Sixteen linked stories, each titled with an adverb, explore love’s complicated permutations. "Wrongly" features a graduate student inexplicably drawn to a colleague who’s already treated her badly. In "Immediately," a man falls in love with his homophobic cabdriver, and in "Briefly," a teenager’s crush on his sister’s boyfriend haunts him throughout life. Love occupies the thoughts and actions of the gay and straight, the young and old, the normal and dysfunctional, and even a ghost—and it almost always hurts after the wonder ends. "Love is this sudden crash in your path," Handler writes, "quick and to the point, and nearly always it leaves someone slain on the green."
Ecco. 272 pages. $23.95. ISBN: 0060724412
NY Times Book Review
"Like a musical composition, these stories are connected by leitmotifs: taxicabs are a recurring image, as are volcanoes, and, of all things, magpies, ‘attractive, artful and aggressive’ birds that represent the irresistibility and danger of love. … Handler creates several female characters who are mordant, sardonic and funny—but in almost exactly the same way, so that when one reappeared in a new story, I found myself thumbing backward to see if she was the same sad, sarcastic woman I’d encountered before." James Poniewozik
"Handler’s voice is sometimes wry, sometimes funny, sometimes oddly moving, but other times simply odd. Although he oozes wit and he’s an astute social observer, that voice can feel intrusive in spots, coming between the reader and the story." Mary Newsom
Los Angeles Times
"[Adverbs] makes a valiant case for the indispensability of style, but all the quirky stylistic connections in the world … will not rescue a narrative when it fails to connect emotionally with the reader. … Nonetheless, this kind of serious playfulness ought to be encouraged." Donna Rifkind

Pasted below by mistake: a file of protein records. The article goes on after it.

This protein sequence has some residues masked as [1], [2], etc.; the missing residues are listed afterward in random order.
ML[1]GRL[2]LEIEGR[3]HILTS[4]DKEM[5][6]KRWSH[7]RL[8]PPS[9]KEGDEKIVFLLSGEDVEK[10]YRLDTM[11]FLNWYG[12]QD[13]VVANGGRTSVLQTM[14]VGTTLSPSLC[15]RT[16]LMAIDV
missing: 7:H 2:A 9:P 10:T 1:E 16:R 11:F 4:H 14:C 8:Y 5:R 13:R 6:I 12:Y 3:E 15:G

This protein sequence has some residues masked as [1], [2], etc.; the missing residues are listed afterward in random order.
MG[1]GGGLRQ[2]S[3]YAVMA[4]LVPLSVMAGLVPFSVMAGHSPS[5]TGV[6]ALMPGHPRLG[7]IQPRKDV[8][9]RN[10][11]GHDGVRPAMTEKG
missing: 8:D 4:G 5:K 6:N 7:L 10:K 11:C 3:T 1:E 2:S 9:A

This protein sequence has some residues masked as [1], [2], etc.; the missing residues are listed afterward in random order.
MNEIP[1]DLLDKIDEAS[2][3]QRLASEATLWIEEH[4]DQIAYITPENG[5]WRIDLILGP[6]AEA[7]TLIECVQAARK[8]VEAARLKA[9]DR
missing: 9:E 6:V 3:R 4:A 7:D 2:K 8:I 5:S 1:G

San Antonio Express News
"[Each] chapter just carries on the story of whomever it is about, then ends, and a seemingly unrelated (save for a few in-jokes that recur throughout the novel) tale is spread forth about someone else. … If the love stories have one uniting thread, it is the seeming irrationality that draws people together, and how a similar force pulls them apart." Adam Schragin
San Francisco Chronicle
"Choose your favorite metaphor and follow its career, or shop around for what seems to fit at the time: Daniel Handler has written a book that doesn’t just invite readerly contributions, it demands them. … For all their quirks and passions, these characters feel like structuralist abstractions, paper cutouts with repeated names marched through their paces to satisfy authorial whim." Jesse Berrett
"Verdict: Frankly, disappointing. … Apparently, Handler wants this to be sort of like an old Robert Altman movie, ‘Nashville’ by way of San Francisco, everything linking with everything else, with the addition of little blasts of magical realism, a volcano, a ghost, visits from God and the author himself. Actually, it gets pretty tiresome as a conceit." Phil Kloer
Rocky Mountain News
"Handler includes clever social commentaries throughout the book, and his many pop culture references—obscure, funny, hip—will bring to mind something of a cross between Dennis Miller and Nick Hornby. … As it stands, we can call Handler’s latest a series of unfortunate decisions." Gary Williams
Daniel Handler, author of the best-selling A Series of Unfortunate Events, captures the intricacies of love—though not necessarily its emotional resonance—in his newest book. Set mostly in a colorful near-future San Francisco that may (or may not) succumb to terrorism or volcanic eruptions, the stories feature Handler’s trademark wordplays, ironic humor, and visceral descriptions. While critics praised the magical writing, most expressed confusion over the book’s structure. Do the Davids and Andreas that appear in the stories simply share the same name, or are they discrete characters? If the latter, why do they sound alike? While each story entertains and offers a lesson of sorts on love, together the stories fail to coalesce into a larger narrative.